Accommodation – #2 in Living Child-Free Series

In the first installment, I suggested acknowledging parents’ choices to reproduce and taking choice into account when addressing both parents and child-free adults. The next step in negotiating repro-normativity connects to choice as well. When friends have children, their lives change considerably due to their decision to reproduce. The less familiar truth is that your life will change as well, and child-free friends need to think about how much they want to accommodate their parent-friends with new life paths.  Of course, the easy parts include oohing and aahing over beautiful little smushy people. Well, that part is easy for me because I truly enjoy babies. Oohing abilities may vary.

Once that stage is over, the more difficult adjustments begin. If you want to invite parents to dinner, forget the casual ease of pre-child plans. Be aware that most middle class American children live on a rigid schedule as contemporary parenting encourages routines to make the child feel safe or to help them sleep. That means they eat at the same time, they bathe shortly thereafter, and they are put to bed after that, usually with book reading, snacks, and other complicated arrangements. Your window for enjoying their parents’ company can be very small. Better that you “just go to their house,” too, because the children are thrown off by difference. Once again, initially these shifts are painless. Visiting  their home is easier than dinner at 4:30 and an almost immediate departure to begin nighttime procedures.  Regardless of the way parent-friends address the scheduling issue, it alters the way the child-free people interact socially, despite the fact that they are not the ones who decided to bring children into the friendship. Suggesting a babysitter to create adult flexibility can also be precarious. Sitters cost money, and some contemporary parents feel as if they already spend too much time away from their children for careers. A sitter suggestion may also be construed as unwillingness to spend time with the whole family.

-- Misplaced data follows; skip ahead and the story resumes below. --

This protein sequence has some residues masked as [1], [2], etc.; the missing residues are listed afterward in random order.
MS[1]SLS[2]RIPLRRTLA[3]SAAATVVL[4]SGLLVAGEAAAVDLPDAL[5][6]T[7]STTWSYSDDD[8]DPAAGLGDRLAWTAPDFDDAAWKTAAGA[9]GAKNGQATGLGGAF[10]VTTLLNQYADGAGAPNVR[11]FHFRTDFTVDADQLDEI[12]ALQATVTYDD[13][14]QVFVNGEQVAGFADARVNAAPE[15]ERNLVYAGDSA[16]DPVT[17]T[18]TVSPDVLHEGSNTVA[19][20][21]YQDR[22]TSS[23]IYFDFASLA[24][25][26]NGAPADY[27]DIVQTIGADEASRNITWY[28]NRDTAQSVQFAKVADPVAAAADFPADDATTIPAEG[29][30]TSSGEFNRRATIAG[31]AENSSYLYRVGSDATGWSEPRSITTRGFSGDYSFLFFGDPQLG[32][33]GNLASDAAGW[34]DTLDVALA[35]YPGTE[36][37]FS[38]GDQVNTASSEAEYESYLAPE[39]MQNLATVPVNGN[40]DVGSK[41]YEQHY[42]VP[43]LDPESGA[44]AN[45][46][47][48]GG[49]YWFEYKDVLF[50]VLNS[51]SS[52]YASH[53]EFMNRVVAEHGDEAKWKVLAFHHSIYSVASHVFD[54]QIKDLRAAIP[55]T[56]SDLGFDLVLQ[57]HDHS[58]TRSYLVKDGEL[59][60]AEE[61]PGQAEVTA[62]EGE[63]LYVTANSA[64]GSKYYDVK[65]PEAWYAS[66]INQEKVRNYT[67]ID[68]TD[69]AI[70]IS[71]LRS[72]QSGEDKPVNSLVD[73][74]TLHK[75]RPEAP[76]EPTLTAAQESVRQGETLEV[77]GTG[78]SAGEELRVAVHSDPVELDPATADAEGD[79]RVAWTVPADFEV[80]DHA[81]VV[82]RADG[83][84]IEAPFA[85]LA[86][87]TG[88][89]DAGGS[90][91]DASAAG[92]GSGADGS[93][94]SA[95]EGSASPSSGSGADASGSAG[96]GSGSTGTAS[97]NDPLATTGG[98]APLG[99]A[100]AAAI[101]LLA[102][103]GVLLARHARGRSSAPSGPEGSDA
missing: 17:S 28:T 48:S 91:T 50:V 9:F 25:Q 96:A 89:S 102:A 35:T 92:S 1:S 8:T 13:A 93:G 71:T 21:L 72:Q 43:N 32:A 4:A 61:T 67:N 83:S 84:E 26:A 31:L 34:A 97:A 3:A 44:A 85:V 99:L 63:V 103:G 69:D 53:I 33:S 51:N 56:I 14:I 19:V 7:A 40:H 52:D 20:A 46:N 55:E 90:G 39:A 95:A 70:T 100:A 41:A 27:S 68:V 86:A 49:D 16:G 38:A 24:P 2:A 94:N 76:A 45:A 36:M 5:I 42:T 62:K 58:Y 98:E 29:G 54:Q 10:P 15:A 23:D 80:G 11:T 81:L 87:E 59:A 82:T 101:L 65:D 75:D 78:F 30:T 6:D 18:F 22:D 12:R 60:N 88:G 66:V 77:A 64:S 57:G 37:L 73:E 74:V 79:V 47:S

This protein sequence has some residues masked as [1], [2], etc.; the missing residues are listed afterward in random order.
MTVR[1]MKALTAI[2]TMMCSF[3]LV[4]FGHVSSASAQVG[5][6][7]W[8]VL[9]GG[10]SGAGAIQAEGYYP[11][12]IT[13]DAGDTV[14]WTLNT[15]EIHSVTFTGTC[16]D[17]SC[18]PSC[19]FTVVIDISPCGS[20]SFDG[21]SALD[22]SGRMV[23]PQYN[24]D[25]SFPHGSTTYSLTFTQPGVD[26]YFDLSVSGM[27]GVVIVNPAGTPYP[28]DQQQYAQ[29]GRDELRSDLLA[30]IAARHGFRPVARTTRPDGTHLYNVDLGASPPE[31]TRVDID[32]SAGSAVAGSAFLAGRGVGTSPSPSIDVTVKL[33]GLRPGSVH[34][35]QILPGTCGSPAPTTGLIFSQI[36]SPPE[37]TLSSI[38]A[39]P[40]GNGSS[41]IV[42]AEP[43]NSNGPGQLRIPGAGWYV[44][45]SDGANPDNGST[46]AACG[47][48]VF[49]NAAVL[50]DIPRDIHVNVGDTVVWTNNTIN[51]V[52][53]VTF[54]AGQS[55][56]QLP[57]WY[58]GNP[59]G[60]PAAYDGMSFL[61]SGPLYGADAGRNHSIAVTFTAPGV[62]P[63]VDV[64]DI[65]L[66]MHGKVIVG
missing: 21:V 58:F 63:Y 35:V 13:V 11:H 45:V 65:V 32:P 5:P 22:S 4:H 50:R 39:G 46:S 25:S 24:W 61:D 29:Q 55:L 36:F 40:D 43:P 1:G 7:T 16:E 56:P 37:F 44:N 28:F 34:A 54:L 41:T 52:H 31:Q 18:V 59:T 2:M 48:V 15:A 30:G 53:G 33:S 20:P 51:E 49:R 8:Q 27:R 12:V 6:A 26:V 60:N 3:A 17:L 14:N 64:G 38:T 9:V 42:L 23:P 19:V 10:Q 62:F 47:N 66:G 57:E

These types of social accommodations seem unproblematic in the short term, but over time they may become frustrating. After all, the child-free people want to continue friendships, and children make that process exponentially more difficult. Most parents appreciate your sacrifices to spend time with them. However, if you constantly accommodate and never ask for what you need, it may wear on your patience. Don’t be afraid to spend time with your partner and / or your other child-free friends on your own terms, and don’t be afraid to sometimes even ask the parent-friends to do adult things or shift their rigid child-centered routines a bit. They may demur, but you must fulfill your own needs. Constantly shifting your expectations to accommodate friends’ parenting choices creates unevenness in the friendship, and it may never be reciprocated or even noticed.  Parents expect to sacrifice for their children. They have decided to do so. Other people also sacrificing for those children may seem completely ordinary and unworthy of comment to them. Yet, to you it can feel like an ongoing never-repaid favor. Instead of allowing this kind of resentment to enter the friendship, remember to balance accommodation with self-preservation and self-respect.

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